I learned of another near-death story of a woman in her 30’s that had had a tonsillectomy and was living in Idaho at the time. This had occurred 3 months before my son’s death. A couple days after the surgery, she laid down on the couch to rest and later was found unresponsive by her daughter who called the EMT’s and they were able to save her mother. She was treated at the hospital for pneumonia, she was told that she must have had it before she had her tonsils out, she said that she did not.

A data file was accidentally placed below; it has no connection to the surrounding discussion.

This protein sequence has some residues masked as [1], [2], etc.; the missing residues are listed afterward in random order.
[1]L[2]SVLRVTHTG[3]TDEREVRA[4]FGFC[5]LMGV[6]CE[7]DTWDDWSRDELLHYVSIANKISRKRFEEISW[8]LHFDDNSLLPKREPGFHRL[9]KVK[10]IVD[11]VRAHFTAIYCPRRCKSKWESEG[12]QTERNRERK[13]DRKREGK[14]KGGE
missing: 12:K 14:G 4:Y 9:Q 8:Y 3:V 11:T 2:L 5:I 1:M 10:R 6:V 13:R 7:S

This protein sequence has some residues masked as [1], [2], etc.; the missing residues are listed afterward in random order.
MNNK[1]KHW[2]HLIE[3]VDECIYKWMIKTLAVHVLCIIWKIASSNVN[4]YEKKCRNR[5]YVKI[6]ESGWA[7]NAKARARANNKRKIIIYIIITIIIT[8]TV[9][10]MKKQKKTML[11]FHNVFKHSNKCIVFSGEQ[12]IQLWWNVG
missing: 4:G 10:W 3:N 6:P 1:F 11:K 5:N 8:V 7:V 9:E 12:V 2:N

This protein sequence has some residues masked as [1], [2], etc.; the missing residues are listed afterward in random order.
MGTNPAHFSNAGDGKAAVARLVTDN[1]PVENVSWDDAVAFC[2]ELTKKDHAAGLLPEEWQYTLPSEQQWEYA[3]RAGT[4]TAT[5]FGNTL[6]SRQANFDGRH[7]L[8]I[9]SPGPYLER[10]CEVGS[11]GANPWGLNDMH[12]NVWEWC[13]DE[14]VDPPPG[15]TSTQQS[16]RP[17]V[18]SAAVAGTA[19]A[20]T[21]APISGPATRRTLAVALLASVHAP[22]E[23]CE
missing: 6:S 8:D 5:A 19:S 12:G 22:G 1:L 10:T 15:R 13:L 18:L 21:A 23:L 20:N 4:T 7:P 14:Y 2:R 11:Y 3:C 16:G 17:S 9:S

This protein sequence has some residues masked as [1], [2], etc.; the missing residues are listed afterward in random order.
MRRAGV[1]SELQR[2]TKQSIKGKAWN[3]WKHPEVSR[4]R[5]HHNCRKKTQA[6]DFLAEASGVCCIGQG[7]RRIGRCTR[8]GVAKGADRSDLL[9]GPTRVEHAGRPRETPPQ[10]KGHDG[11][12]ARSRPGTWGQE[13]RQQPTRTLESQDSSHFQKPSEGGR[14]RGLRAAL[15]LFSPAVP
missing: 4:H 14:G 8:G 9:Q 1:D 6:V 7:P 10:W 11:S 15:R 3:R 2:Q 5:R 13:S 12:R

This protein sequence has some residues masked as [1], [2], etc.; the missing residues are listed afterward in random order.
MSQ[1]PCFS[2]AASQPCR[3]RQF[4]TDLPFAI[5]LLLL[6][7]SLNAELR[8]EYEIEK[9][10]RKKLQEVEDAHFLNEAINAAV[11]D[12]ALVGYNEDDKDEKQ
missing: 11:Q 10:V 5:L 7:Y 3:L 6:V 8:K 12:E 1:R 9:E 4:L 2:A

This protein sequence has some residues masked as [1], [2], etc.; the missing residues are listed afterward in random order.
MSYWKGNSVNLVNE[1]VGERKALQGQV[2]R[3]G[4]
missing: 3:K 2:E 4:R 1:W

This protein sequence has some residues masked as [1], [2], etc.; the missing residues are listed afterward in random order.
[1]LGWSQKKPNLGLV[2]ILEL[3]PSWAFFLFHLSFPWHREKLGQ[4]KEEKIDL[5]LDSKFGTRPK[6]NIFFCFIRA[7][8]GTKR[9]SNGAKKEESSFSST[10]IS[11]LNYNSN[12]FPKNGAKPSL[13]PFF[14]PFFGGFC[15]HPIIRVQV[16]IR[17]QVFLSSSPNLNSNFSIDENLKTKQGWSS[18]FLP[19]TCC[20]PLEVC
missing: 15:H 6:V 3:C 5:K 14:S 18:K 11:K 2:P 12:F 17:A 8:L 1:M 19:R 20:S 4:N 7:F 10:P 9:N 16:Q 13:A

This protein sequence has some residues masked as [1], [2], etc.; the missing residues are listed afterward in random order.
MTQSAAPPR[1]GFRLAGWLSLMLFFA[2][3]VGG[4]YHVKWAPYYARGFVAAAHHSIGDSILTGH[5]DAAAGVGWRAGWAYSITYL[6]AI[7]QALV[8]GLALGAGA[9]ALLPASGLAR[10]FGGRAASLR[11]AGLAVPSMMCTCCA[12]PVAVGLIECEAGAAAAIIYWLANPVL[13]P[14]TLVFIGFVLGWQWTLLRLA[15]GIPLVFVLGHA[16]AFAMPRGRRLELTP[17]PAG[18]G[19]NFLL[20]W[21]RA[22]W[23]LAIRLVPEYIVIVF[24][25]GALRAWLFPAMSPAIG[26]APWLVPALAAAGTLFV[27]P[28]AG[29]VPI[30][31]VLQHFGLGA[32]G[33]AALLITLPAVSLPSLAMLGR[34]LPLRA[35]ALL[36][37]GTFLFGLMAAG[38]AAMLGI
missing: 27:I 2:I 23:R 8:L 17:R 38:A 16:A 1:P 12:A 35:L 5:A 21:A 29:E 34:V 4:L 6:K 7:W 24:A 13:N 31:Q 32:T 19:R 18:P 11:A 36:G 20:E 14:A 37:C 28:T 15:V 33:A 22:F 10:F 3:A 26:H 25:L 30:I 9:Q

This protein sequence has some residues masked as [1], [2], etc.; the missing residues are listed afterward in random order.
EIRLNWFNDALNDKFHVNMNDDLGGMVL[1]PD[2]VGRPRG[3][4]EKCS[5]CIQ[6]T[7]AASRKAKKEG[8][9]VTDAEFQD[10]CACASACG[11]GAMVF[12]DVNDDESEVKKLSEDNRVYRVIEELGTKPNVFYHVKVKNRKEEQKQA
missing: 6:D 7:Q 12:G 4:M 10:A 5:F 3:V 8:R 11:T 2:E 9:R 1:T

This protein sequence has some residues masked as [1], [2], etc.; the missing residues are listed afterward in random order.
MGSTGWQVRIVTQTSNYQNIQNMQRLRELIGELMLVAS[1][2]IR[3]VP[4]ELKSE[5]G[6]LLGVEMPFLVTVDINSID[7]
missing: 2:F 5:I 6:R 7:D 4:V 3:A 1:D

A young mother with 4 small children here in Vernal, Utah is lucky to be alive after taking pain medication for her tonsillectomy. Her husband had set a timer for every 4 hours to give her the dose prescribed by her doctor. At 5 am when he went to give her the medication, he was unable to wake her up and an ambulance was called, and thanks to the swift action of the ambulance crew, she is still with us.